The Waiting Game
Welcome to “The Waiting Game," a play by Charles Gershman, which has the makings for a meaningful drama but …
Welcome to The Waiting Game, a play by Charles Gershman, which has the makings for a meaningful drama, but never really amounts to much. A large part of the problem is the nondescript and dull staging, as directed by Nathan Wright, which doesn’t really bring any of the characters alive. And then there’s the writing, also nondescript and dull, does nothing to make the characters real–nor does it contain anything resembling exposition.
It’s a pat formula for a script, which defies description. Given the story, if it can be called that, and the writing, basically nothing believable or credible happens. It just consumes time and space, while one drifts off into a coma-like place of his own for practically 70 minutes.
The one conflict is that Geoff wants Paolo to name him as Sam’s conservator, because he also wants to have the plug pulled on the brain-dead Sam and have him put out of his misery. But Paolo, who can’t let go of the past, wants Sam kept alive under any circumstances. And one has to wonder if their ten-year marriage was all that good, considering that each had another lover.
According to Gershman’s script, Sam, “doesn’t need to be cast. Open to creative interpretation.” Unfortunately, Wright has decided to include an actor (Ibsen Santos) who doesn’t have a word to say, and who walks around the perimeter of the stage like a zombie, at a snail’s pace, every so often striking an awkward pose. It certainly can’t be considered “creative,” to reiterate Gershman’s word for it.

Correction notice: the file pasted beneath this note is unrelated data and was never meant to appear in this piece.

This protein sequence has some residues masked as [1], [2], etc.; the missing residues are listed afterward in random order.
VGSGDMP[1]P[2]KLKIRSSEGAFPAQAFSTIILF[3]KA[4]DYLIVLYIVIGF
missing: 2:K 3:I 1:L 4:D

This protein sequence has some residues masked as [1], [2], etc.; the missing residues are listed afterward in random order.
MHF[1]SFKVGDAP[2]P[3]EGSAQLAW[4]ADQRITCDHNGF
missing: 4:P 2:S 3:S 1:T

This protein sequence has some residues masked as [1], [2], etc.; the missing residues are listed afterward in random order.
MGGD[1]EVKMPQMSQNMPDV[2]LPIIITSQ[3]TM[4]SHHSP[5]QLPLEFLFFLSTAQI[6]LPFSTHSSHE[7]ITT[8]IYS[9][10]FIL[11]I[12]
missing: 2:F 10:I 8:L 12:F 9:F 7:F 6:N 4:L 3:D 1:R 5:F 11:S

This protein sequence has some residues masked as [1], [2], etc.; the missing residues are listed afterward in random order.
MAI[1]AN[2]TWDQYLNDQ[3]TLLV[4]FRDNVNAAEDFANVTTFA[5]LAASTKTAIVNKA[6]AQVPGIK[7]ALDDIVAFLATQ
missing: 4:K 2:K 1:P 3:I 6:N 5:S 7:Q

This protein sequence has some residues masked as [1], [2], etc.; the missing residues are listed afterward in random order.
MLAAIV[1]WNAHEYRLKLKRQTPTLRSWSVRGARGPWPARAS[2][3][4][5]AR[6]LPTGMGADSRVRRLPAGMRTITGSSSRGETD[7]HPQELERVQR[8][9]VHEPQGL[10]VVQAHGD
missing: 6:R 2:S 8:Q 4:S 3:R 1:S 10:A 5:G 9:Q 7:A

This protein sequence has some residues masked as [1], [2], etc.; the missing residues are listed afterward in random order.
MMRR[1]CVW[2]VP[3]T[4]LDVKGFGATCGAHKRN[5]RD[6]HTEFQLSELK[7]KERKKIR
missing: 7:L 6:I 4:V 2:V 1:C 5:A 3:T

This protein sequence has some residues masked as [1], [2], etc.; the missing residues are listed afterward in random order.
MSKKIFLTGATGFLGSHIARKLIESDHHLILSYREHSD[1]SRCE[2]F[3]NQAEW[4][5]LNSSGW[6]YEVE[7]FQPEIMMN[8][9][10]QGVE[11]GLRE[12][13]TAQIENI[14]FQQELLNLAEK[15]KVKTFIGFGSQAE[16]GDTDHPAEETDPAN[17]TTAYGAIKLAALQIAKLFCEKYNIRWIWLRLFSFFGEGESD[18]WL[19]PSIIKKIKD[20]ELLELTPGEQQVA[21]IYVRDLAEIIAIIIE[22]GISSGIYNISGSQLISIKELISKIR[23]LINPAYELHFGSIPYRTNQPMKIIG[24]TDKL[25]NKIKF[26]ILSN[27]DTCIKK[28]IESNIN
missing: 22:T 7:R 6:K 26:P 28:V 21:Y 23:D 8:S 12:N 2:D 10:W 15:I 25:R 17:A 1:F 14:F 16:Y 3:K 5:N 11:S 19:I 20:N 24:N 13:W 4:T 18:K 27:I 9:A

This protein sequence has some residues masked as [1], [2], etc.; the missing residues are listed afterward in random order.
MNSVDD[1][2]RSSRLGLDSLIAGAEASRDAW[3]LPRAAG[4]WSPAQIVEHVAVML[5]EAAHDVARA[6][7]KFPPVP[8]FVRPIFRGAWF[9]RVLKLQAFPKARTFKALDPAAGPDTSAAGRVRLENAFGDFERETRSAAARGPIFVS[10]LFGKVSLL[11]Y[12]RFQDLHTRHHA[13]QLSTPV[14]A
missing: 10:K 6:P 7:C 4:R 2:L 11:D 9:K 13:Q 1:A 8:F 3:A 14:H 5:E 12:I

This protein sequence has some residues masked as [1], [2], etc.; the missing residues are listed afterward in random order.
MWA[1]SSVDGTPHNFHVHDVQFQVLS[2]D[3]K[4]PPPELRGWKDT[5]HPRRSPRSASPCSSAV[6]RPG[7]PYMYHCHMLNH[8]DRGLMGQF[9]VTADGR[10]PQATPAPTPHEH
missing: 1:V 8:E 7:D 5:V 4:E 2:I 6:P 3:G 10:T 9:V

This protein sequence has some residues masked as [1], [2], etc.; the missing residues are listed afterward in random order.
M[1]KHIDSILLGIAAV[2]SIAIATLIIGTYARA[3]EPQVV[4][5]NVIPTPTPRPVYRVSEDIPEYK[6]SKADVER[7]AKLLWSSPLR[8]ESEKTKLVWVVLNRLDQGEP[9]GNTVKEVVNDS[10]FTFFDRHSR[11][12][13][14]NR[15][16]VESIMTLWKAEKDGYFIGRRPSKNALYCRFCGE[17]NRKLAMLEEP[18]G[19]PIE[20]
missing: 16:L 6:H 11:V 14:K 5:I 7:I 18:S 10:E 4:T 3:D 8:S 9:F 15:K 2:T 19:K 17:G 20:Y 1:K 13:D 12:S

Wright also bears at least some of the responsibility for the uniformly stiff and artificial performances, which, in addition to Santos, include Marc Sinoway as Paolo, Joshua Bouchard as Geoff, and Julian Joseph as Tyler. Aside from the nonexistent set by Riw Rakkulchon, the one creative element worthy of praise is the projection design by Kat Sullivan, who takes words from the script and projects them on a screen, even if the letters become as jumbled as the script.
The Waiting Game (through February 23, 2019)
Snowy Owl Production
59E59 Theater C, 59 East 59th Street, in Manhattan
For tickets, call 646-892-7999 or visit http://www.59e59.org
Running time: 70 minutes without an intermission
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